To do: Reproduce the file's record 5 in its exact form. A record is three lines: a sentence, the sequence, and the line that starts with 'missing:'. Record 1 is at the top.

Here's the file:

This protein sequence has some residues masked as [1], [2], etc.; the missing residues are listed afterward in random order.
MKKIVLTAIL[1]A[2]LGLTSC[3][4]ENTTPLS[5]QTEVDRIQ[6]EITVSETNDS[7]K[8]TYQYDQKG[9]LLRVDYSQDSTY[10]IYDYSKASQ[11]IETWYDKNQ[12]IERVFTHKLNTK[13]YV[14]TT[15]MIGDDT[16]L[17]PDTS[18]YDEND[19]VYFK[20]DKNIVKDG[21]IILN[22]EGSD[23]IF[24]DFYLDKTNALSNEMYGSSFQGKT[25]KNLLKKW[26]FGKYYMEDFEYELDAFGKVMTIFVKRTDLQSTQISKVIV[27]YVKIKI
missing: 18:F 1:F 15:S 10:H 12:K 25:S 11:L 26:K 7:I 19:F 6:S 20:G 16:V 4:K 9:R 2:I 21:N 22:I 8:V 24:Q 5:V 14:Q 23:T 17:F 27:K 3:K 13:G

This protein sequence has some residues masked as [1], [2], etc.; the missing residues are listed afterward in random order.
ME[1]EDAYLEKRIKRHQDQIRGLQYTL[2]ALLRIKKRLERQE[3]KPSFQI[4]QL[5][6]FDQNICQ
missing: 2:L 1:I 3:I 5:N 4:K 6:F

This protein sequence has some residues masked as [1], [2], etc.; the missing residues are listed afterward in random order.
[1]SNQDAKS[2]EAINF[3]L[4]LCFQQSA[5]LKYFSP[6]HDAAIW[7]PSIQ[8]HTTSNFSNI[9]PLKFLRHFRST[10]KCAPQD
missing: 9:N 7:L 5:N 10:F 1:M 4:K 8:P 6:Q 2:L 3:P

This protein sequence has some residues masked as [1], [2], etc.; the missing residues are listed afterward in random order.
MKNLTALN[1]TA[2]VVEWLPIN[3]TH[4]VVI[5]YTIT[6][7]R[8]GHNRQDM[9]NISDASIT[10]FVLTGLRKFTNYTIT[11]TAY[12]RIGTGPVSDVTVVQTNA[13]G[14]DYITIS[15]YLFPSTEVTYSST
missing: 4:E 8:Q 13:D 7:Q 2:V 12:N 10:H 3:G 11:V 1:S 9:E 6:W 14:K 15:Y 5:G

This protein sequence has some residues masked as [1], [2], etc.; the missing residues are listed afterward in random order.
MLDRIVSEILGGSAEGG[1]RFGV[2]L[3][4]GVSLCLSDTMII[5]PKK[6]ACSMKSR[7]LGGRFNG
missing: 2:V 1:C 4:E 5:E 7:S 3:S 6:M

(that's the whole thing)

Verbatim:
This protein sequence has some residues masked as [1], [2], etc.; the missing residues are listed afterward in random order.
MLDRIVSEILGGSAEGG[1]RFGV[2]L[3][4]GVSLCLSDTMII[5]PKK[6]ACSMKSR[7]LGGRFNG
missing: 2:V 1:C 4:E 5:E 7:S 3:S 6:M